Why Car-to-Bike Safety Communications Won't Solve Safety

Image
This nicely thought out article by David Zipper breaks down the problems with C-V2X: in this case using direct wireless messaging connectivity between cars and bikes to warn of potential collisions. https://www.fastcompany.com/90801870/audis-new-technology-is-designed-to-keep-bikers-safe-it-wont Might the technology help? Sure it might help some, but it will just as surely not be a complete solution. In a complex world it is possible the net outcome will be worse than other approaches (not because of the technology per se, but because of the complexities). While it is great to see innovation to improve safety we need to be mindful of these pitfalls: Equity issues: Not everyone can afford or will want to burden themselves with a C-V2X transponder. (Not everyone has a high-end cell phone, and not everyone wants one even if they can afford it.) This burdens other road users rather than owners of expensive cars. Potential for risk homeostasis: If the transponders get reliable, will tha

What Happens After The Industry's JohnnyCab Adventure?

Image
Recent news has people questioning whether autonomous vehicles are viable. Promises that victory is right around the corner are too optimistic. But it's far too early to declare defeat. There is a lot to process . But a pressing technology roadmap question is: if robotaxis aren't really the answer, what happens next for passenger vehicles? A  robotoxi ride  that did not go as expected. ( Total Recall 1990 ) We can expect OEMs to double down on their Level 2 è 2+ è 3 strategies. But there is a very real risk of a race to the bottom as companies scramble to deploy shiny automation technology while skipping over reasonable, industry-created safety practices. A subtle, yet crucial, point is that asking a driver to supervise a driver assistance system is a completely different situation than putting a civilian car owner in the position of being an untrained autonomous vehicle test driver. Where are we now? The recent demise of Argo AI has made it crystal clear that Big Auto is piv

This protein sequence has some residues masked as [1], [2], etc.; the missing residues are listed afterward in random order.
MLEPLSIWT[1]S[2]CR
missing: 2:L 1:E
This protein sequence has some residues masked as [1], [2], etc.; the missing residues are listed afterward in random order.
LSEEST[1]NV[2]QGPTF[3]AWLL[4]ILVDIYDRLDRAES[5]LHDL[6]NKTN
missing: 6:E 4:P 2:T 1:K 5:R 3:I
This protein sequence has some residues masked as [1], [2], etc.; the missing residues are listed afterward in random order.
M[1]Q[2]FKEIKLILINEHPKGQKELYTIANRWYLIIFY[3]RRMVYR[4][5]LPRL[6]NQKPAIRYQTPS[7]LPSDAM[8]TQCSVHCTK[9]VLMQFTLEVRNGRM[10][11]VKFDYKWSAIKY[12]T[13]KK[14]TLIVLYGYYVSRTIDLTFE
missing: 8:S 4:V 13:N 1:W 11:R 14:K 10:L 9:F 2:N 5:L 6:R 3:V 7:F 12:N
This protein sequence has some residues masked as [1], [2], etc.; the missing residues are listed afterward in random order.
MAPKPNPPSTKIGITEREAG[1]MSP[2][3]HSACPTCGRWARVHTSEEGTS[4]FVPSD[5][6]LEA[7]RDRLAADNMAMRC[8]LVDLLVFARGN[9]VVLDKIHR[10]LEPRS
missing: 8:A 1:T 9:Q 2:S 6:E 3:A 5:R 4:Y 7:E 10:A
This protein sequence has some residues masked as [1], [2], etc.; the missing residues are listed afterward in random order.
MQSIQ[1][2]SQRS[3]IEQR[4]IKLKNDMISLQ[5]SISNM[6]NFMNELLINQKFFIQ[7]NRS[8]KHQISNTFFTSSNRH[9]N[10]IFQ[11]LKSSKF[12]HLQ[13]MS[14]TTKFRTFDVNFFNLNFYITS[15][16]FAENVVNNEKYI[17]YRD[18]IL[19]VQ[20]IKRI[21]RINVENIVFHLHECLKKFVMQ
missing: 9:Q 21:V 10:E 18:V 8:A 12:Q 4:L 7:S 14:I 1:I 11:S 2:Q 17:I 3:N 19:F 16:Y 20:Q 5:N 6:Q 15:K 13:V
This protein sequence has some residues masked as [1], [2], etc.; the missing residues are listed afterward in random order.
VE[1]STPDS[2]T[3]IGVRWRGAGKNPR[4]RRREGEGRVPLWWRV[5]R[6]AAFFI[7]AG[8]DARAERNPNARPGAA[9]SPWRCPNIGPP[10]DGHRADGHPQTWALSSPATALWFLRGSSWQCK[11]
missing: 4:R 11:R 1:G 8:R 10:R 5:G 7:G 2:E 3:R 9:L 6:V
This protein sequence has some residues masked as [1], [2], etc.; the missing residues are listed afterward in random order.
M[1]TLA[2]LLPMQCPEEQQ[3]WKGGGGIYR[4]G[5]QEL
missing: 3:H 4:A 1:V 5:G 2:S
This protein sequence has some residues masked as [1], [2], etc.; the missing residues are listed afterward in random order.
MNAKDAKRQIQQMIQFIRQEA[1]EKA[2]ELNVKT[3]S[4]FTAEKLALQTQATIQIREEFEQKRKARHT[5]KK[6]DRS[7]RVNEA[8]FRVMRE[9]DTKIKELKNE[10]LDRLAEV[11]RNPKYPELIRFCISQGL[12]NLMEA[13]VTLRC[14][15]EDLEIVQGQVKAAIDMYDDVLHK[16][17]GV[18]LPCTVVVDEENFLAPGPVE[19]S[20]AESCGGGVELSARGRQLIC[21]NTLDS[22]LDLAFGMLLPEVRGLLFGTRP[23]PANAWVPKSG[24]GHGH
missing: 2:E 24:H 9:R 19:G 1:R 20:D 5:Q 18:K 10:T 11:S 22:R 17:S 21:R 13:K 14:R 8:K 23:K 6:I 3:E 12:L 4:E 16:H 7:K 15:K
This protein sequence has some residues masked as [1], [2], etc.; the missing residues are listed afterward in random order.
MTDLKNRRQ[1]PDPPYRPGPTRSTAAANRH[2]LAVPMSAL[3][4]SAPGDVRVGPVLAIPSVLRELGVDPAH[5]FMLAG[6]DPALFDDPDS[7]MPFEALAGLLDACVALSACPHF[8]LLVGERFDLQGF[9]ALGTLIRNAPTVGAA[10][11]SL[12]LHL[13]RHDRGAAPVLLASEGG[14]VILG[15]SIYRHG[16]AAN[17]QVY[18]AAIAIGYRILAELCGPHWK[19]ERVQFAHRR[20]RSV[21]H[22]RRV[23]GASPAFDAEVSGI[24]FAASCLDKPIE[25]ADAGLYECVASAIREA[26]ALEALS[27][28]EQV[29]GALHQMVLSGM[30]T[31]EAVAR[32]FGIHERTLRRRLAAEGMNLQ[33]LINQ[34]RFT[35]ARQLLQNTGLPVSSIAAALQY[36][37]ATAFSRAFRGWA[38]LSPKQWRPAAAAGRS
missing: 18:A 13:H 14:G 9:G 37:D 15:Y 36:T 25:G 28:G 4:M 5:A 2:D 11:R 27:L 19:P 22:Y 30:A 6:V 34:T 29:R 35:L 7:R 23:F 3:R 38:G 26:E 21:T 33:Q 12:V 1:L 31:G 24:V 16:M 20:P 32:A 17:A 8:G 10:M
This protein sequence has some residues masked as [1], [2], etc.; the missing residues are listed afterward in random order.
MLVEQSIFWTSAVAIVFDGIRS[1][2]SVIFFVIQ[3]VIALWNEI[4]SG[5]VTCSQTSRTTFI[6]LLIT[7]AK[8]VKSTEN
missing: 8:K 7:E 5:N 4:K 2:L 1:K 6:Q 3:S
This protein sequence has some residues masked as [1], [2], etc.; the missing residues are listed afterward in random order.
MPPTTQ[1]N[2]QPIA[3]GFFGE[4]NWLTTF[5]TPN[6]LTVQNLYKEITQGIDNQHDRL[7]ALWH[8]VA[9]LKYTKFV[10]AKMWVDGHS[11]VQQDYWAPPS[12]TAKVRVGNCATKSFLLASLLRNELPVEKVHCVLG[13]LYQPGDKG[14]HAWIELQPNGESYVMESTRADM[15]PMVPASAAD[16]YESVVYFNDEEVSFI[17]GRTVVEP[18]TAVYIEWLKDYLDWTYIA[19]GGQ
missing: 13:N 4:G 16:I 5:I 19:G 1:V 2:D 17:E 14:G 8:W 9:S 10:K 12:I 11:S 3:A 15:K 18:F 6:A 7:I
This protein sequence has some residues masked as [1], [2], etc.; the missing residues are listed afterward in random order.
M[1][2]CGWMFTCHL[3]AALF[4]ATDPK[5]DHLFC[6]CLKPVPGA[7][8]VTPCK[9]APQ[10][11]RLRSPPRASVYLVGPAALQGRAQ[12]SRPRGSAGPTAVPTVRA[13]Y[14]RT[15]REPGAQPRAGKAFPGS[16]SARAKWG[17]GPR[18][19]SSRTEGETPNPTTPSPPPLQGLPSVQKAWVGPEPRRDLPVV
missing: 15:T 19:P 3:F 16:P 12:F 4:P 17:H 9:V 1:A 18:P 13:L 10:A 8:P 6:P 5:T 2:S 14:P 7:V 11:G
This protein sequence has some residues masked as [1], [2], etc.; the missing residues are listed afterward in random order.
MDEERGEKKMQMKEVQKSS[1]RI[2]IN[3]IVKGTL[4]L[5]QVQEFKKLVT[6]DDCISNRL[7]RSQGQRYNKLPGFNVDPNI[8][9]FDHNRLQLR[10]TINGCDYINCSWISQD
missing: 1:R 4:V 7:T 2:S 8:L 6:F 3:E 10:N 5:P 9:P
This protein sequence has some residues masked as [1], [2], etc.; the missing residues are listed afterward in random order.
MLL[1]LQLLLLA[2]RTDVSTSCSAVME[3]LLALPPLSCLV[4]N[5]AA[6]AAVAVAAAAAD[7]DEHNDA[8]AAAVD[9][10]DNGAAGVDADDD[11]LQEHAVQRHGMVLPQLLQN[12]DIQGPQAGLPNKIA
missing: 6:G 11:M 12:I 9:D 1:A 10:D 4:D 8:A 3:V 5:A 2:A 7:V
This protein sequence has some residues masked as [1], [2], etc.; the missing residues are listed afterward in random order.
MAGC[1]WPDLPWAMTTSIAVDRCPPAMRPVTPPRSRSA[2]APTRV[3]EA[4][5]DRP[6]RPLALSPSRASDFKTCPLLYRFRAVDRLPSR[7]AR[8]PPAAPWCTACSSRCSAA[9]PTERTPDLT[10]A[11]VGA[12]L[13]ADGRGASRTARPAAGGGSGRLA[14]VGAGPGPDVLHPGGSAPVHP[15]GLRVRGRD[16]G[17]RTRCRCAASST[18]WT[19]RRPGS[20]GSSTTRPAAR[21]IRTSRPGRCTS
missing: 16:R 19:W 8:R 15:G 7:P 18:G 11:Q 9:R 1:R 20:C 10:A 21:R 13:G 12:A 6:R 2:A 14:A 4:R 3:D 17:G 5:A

Video: How Safe Is Safe Enough for Autonomous Vehicles

Image
Video lecture summarizing main topics covered in my book: YouTube video  (55 minutes) YouTube playlist (in case you want to find a particular slide) Archive.org video   (55 minutes) Lecture Slides More information about the book Abstract: The most pressing question regarding autonomous vehicles is: will they be safe enough? The usual metric of "at least as safe as a human driver" is more complex than it might seem. Which human driver, under what conditions? And are fewer total fatalities OK even if it means more pedestrians die? Who gets to decide what safe enough really means when billions of dollars are on the line? And how will anyone really know the outcome will be as safe as it needs to be when the technology initially deploys without a safety driver? In this talk I outline some key factors involved in measuring and predicting autonomous vehicle (AV) safety. This includes what people mean by "safe," setting an acceptable safety goal, measuring & predicting

Update on 2022 PA AV bill

  PA AV legislation update: The PA Senate Transportation Committee passed the PA House bill on AVs to the PA Senate for a vote. This is an amended version of PA HB 2398 bill that has already passed the PA House.     https://www.legis.state.pa.us/cfdocs/billinfo/billinfo.cfm?syear=2021&sInd=0&body=H&type=B&bn=2398 Key aspects of this new version (PN3563) fixes many of the issues I've noted in previous bills, which is good news. But still some remaining issues. A summary: - Permits operation of an AV without a driver. - A responsible Certificate Holder must be a company (it being "a person" is struck out). - Human safety driver, if any, must be an employee or contractor. - Permits platooning, but seems to require a driver in each vehicle. - Requires reports of crashes involving harm or damage to property to PennDOT - Public posting of contact info for crash claims - Registration requirement with PennDOT includes safety management plan - $1M insurance require